Everyday people use hundreds of tools to complete daily tasks in both the physical and digital world. Each product we use has the potential to be something we cannot live without, however, very few live up to that potential. So what makes certain products perform a step above the rest? The secret is in designing with a perfect balance of functionality, beauty and emotion.
What makes a product functional?
First step is knowing who you are designing for. Do the research to find out who uses your product, where they use it and also how they use it. Many great products cleverly solve design problems that their competitors haven’t. If something is beautiful but is hard to use or of low quality, the product hasn’t achieved its full potential.
What makes a product beautiful?
Obsess over the small details. The best designed products are often perceived as simple ones. Even if the product is quite sophisticated, the users don’t need to know that. Users do not want to use complicated things even if what they are doing is complicated. The goal should be to create something that helps complete tasks efficiently and without frustration. Consider every part of the product itself and how it fits together. Consider every side of the product and each component as carefully as the others. For example, the bottom should be as beautiful as the rest of the product. Also consider how the product will fit into your user’s environment (where will it be kept? what other objects will it live beside?). Every individual piece of the product should feel intentional and enhance, not take away from the overall experience.
What makes a product emotional?
You may have the best product on the market to get the job done, but does it evoke positive emotions in your users? Making a purchase of a new product can be very personal. Users will shop for items which not only get the job done but also fit their personality, ethics, and environment. But how can a product evoke emotion and why does that matter? By using appropriate colours, textures, and sounds you can target the user’s emotional desires. Bright bold colours can make a boring action fun and exciting. A smooth seamless feel can make something feel expensive and slick. Deep rich sound evokes a feeling of quality and trust. Like the clothes we wear, the products we use outwardly reflect who we are and who we want to be perceived as by others.
Example 1 – Dyson Fan
The Dyson Cool Fan has not only solved many design flaws of the traditional portable fan, (loud, ugly, potentially dangerous), but has done so in a brilliant way. Not only is the fan safe and silent, it is beautifully designed making it not just a fan, but a showpiece in your home. It is also extremely user friendly and simple to use even though the technology it uses is very complex. Using simplified controls and limiting users’ options allows them to easily complete tasks and eliminates frustration.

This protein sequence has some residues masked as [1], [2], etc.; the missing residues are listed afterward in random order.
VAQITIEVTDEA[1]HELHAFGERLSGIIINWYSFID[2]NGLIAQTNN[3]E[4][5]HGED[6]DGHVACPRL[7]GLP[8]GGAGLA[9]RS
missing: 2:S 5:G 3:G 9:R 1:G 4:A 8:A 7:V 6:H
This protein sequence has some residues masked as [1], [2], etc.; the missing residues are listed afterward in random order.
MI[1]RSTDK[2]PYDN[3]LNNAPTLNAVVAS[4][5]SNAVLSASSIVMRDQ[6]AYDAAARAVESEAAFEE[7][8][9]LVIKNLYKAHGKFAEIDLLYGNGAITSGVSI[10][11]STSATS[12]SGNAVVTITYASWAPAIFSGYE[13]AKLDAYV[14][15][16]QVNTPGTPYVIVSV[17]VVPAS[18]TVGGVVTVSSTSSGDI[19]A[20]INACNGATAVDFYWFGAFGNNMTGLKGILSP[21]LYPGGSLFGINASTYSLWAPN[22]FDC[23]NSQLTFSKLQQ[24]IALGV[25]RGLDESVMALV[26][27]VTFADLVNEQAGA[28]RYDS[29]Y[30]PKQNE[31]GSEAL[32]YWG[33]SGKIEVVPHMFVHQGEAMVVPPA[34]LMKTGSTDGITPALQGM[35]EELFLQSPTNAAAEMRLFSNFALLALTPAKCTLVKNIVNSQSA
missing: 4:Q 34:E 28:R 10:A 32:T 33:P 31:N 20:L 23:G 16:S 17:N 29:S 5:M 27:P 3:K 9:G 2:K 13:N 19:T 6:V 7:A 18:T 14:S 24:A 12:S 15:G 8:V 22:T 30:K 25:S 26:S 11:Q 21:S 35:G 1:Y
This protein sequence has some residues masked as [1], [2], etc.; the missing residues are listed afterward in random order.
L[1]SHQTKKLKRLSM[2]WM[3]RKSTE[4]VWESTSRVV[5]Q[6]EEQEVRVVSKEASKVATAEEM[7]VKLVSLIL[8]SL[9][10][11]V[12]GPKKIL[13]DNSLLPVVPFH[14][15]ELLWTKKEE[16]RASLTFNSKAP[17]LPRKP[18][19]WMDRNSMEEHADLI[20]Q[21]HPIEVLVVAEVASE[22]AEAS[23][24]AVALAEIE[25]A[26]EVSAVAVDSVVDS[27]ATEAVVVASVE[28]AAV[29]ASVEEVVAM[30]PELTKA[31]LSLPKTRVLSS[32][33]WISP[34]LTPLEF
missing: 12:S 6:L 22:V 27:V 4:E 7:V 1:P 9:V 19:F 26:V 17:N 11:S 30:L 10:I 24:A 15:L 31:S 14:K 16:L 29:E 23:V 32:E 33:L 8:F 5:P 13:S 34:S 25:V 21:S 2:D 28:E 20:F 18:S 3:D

Example 2 – Nest Compact Bowls
The nest compact bowls are so much fun and also extremely useful. Each bowl fits into each other perfectly, saving space and giving you a complete set of baking vessels making it easy and simple to find all the tools you need. Vibrant colours make mundane tasks of measuring “happy” and “easy”. These bowls have a simple, yet sophisticated shape elevating them above other typical bowl designs making them feel unique and special, using beauty and emotion to their advantage. Their design is highly functional by saving space in your cupboard and simplifying life: 1 set of measuring cups and 1 set of spoons.
Example 3 – Urbanears Headphones
At first glance the Urbanears headphones look like another stylish accessory but they are much more than that. With a simple balance of beauty and functionality Urbanears has created a product that is very stylish and easy to use. Like the nest bowls, these headphones use colour and shape to evoke an emotional response allowing users to buy a custom colour tailored to their own unique personality. Designed for use while on the go, they’ve built in features that help elevate the clunky nature of using big headphones while on the move. Some of their features include a washable headband, completely collapsible, swiping features to change music, the ability to plug in multiple headphones to one device and completely wireless.
Next time you design a new product or revive an existing one, ask yourself the following: Is it beautiful? Does it look intentional and is it something people will want to put in their homes or wear on their bodies? Is it emotional? Does it evoke the right emotions and connect with the user making it something they look forward to using? Is it functional? Does it do the job efficiently and a solve a major problem or problems?
What are some of your favourite products? What aspects of the product make it something you can’t live without?
Jessica Murray is a Visual Designer at Akendi, a firm dedicated to creating intentional experiences through end-to-end experience design. To learn more about Akendi or user experience design, visit www.akendi.com.
Akendi is a product strategy, user experience design and usability research firm. We are passionate about the creation of intentional experiences – whether those involve digital products, physical products, mobile, service or bricks-and-mortar interactions. We work shoulder-to-shoulder to optimize the experiences you deliver. Akendi Corporate Overview (PDF).
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